Emmolo Merlot: an expression of history

Emmolo Merlot: an expression of history


Sitting recently at a wine bar in Calistoga, I overheard a woman exclaim, “You have to taste this. It’s the real deal!”

She thrust a glass of dense purply wine into the hand of her partner. The man, serious and intense, took first a long sniff of the wine and then a small sip. A huge grin cracked his dour expression “Holy moly,” he said. “This is outstanding.”

I turned to the bartender.

“I’d like to have what they’re having,” I said, gesturing to the couple.

“You’re going to love it,” she said. “This wine comes from the Wagner family, and it is a stunning example of what the merlot grape can become here in the valley.”

“Merlot?” I said in disbelief.

My confusion was that I knew the Wagners made exceptional cabernets (Caymus), but I had no idea they made a merlot. Merlot is probably one of my favorite wines, especially many of the exceptional ones from the valley: the old Duckhorn Three Palms, Paloma, Pride — but Caymus?

The bartender seemed to anticipate my reaction.

“I know,” she said, “But this is made by a girl. And she obviously rocks.”

Emmolo Merlot, one of the wines within the Wagner Family portfolio, is a stunning example of what has recently become a maligned varietal. Made by Jenny Wagner, this wine was originally launched by her mother, Cheryl Emmolo, 20 years ago as a way to keep her family’s name alive while also celebrating what she considered exceptional grapes that grew on her family’s vineyard in Rutherford.

“Chuck (Wagner, owner of Caymus, Cheryl’s former husband) had always encouraged me to create something special from my parents’ vineyard,” Emmolo said. “My father didn’t have any sons, and I couldn’t bear the thought of my parents’ name disappearing. Plus the grapes were always so good. When Jenny decided to take over the brand I could not have been prouder. She is continuing both the Emmolo and Wagner legacies by creating something that is really wonderful and also uniquely highlights the vineyard. I could not be happier.”

Jenny is a seventh-generation Napa Valley resident and a fifth-generation winemaker with deep ties to the land. Her first ancestors traveled to the Napa Valley by wagon train from Missouri in 1857 They were soon followed by the other side of her family, the Wagners, in the 1880s, and they homesteaded on Howell Mountain. By the 1940s, Jenny’s grandparents, Charlie and Lorna Wagner, had purchased several acres near the old homestead, and in 1972 they started Caymus Vineyards with Jenny’s father, Chuck. Jenny grew up on the vineyard with her two brothers, Charlie and Joe, and she often spent time at her grandparents’ house, which was on the same property.

“Growing up I spent a lot of time in the vineyard and winery,” Jenny said. “When I was younger I thought I might end up teaching, but then I gradually fell in love with the idea of making wine. I like the physicalness of working in the winery, and the link to our past is something that I very much value.”

After graduating from Napa’s Justin-Siena High School in 2006, Jenny attended the University of San Diego. She graduated with a major in business administration and a minor in Spanish and started full time at the winery in 2010. By 2014, she’d taken over the Emmolo wine label under her father’s tutelage.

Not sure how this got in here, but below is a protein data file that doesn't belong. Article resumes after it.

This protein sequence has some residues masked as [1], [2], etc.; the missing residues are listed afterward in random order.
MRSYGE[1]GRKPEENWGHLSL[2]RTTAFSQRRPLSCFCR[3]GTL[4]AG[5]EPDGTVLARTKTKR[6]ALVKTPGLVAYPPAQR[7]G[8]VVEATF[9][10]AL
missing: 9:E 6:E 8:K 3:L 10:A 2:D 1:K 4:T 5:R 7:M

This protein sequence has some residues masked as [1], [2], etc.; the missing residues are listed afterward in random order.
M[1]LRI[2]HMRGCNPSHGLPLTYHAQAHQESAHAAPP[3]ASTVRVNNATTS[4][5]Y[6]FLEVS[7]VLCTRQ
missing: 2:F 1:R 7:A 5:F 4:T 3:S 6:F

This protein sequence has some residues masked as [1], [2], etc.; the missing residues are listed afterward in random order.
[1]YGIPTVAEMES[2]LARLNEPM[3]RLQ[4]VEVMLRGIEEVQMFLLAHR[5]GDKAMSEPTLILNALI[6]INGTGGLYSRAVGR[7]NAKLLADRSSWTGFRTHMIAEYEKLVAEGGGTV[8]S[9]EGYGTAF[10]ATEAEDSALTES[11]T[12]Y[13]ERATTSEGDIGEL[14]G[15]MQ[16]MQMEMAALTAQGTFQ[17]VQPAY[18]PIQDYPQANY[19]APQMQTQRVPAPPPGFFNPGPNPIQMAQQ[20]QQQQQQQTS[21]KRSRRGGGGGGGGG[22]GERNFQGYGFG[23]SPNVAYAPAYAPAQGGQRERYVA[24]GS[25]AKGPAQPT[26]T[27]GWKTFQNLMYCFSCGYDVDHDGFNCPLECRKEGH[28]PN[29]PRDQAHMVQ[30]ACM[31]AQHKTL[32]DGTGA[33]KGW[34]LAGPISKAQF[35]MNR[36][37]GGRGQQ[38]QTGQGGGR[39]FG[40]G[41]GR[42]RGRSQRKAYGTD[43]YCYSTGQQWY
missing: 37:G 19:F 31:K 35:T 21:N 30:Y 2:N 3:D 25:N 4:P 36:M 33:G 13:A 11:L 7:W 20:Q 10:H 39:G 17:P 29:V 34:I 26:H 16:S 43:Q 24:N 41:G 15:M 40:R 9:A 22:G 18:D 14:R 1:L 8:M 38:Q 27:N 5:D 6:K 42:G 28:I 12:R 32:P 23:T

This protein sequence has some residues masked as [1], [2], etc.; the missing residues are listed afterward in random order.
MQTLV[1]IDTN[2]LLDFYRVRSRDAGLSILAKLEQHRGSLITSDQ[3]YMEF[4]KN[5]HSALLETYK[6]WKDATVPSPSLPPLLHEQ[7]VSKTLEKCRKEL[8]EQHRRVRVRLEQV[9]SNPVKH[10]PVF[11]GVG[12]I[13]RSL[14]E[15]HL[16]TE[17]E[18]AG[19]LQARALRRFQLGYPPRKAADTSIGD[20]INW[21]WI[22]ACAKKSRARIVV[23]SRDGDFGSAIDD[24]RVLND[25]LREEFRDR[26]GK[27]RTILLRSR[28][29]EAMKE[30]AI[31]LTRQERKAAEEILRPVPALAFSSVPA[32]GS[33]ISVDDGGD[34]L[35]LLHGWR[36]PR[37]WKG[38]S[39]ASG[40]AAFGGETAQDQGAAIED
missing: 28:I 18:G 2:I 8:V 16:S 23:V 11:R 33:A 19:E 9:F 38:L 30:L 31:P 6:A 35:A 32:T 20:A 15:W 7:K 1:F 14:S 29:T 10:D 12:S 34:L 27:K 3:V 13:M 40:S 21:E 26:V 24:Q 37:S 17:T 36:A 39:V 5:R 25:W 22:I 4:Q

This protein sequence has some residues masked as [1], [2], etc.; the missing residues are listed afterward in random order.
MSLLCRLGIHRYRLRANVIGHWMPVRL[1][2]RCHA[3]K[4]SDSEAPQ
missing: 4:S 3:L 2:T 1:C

“I oversee Emmolo, but I also work closely with my dad and brother, Charlie, My dad still runs Caymus, and Charlie leads other wines in our portfolio, including Conundrum, Mer Soleil and Red Schooner,” Jenny said. “Together, we support each other’s projects and strategize about everything from the creation of new wines to the development of vineyard sites in diverse parts of California.”

The Emmolo wines include merlot and sauvignon blanc.

My first experience with the Emmolo Merlot was tasting the jaw-dropping 2014 vintage ($60). Black-purple in color, the aromas pour from the glass with waves of anise, sun-dried plums, black summer truffle, dried lavender and a meatiness similar to roasted duck. This mouth-coating wine leaves no taste bud underwhelmed, with flavors that mirror the aromatics and also include soft, pretty tannins that round out this opulent and expressive wine. (Note: I did taste the 2015, which is to be released soon. This wine had been newly bottled, and although it was good and reminded me of the 2014 with its hints of anise and plum, it also showed a Welch’s Grape Jam flavor that reminded me of many California Malbecs.

Granted, the 2014 vintage was exceptional and the 2015 more challenging. However, I am expecting, and hoping, the 2015 evolves over the next few months to become more similar to the 2014.)

I also tasted the 2015 Emmolo Sauvignon Blanc ($22), and it was delicious, too. The wine is bright with aromas of kiwi, white peach, and candied orange and lime rinds. In the mouth kaffir lime and minerality dominate, with refreshing low alcohol and modest acid, making me think instantly of how well this would pair with citrus- and mint-infused ceviche.

I am looking forward to what Jenny has in store for future vintages of Emmolo, but I am also hoping she can stay as focused and as consistently exceptional as her family’s legacy would suggest. After meeting her for only a short time, I have little doubt that she will, and that she and her like are the hope and future of the Napa Valley.

“I plan to remain focused on making merlot and sauvignon blanc and will continue sourcing fruit mostly from my Emmolo grandparents’ land,” Jenny said. “In terms of new varietals, I’m not planning to introduce anything right now – I’m working on one fun, small project, but I don’t anticipate that it will become a primary focus for Emmolo. We’ve always got some new ideas up our sleeve but nothing I can get into detail about just yet.”


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